Rarely do we ever think of breakup songs as optimistic– usually we turn on the most bleak song imaginable in order to intensify our suffering in search of some kind of emotional release. Brooklyn based singer-songwriter Jenny Kern abandons this convention of dismal breakup catharsis, in favor of her dazzling new single I Should Lose You.
Prior to Kern’s music career, the Canadian born indie pop artist initially worked as a Page at NBC, assisting high profile filmmakers such as Noah Baumbach and Greta Gerwig, and eventually becoming a producer in the film and television industry. Come 2018, Kern decided to commit to her lifelong passion for music, pursuing it as her full time career.
The release of her debut single Slow Burn earned the musician widespread acclaim, leading to her first international tour in Europe, and features on MTV, ABC, and the CW. Kern’s latest single, I Should Lose You reconciles with the feeling of hurting the one you used to love, while anticipating what lies ahead.
Produced in collaboration with Carson Cody, Matt Huber, and Joe LaPorta, Kern explains that the track details, ‘Falling out of love with someone and realizing you need to let them go.’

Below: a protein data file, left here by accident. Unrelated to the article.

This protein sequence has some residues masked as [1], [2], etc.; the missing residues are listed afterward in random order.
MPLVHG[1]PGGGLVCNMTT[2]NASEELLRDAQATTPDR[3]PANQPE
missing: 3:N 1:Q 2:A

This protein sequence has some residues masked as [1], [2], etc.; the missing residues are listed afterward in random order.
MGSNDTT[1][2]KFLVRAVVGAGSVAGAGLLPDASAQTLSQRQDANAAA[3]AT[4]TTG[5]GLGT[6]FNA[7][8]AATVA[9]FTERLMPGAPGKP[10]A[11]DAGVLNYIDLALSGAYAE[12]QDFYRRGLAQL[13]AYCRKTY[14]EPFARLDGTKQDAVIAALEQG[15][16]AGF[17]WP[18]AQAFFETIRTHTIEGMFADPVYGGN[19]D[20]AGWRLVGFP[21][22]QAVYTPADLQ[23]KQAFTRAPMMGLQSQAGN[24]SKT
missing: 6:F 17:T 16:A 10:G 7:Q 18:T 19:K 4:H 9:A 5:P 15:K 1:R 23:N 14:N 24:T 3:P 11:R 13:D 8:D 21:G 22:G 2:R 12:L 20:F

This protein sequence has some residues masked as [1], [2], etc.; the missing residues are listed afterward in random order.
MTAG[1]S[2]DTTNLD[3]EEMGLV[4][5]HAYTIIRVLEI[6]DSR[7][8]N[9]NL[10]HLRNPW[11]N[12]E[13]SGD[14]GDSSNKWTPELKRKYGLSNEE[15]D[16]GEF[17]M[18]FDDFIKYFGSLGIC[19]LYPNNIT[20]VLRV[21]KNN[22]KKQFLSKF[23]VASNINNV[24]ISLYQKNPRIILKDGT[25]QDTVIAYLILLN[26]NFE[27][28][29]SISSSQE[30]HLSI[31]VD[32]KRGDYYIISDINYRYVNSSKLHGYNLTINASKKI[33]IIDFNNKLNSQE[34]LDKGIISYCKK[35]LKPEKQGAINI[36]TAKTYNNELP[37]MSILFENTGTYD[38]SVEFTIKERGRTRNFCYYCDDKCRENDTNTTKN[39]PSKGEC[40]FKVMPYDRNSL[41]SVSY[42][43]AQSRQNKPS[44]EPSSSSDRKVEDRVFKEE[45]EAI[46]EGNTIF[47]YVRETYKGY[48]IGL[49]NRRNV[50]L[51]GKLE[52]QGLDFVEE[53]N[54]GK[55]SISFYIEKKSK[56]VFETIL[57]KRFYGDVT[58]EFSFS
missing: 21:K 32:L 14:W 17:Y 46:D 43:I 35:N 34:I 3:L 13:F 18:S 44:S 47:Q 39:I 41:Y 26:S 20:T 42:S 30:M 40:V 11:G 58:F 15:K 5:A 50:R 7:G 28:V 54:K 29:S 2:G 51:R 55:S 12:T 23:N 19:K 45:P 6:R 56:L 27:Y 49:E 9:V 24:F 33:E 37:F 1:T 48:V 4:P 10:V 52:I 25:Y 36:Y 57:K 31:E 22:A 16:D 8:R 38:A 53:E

“The relationship was failing and it became so one-sided. It’s easy to realize that you no longer have feelings for someone but it’s the intrinsic difficulty of hurting them is what makes it so hard. You can be in a relationship, feel a shift, and know something isn’t right anymore, but the second you say it out loud it’s in the open. You can’t take it back.”
The song is emphatically a modular symphony of fluorescent synth rock. The production rings with a feeling of levitation– the composition of pulsating beats, driving drum hits, and groovy guitar riffs are resounding, hanging in the air long after the last note has played. Without a doubt, the guitars are the compelling rhythm of the ebullient melody, carefully interlocking infectious riffs into the chord movements.
Jenny’s vocals are casually edgy, and slightly colored by an electronic modulation that attempts not to alter the natural tone of her sound, but to amplify the invigorating energy coursing through every note. Her lyricism is intensely forthcoming, revealing how we become so complacent in what we’ve known for so long that it becomes easier to wallow in it, than to move forward– Cause I've been avoiding you, it’s easier than the truth / You deserve someone new, someone that wants you.
Since her detour into the world of indie-pop angst, Jenny Kern’s poignantly rosy discography has charted on Top 40 radio, in addition to over 1 million streams on Spotify. In 2022, listeners can expect future tour dates, as well as more releases from the remarkably intuitive artist.
By Cassidy Copenheaver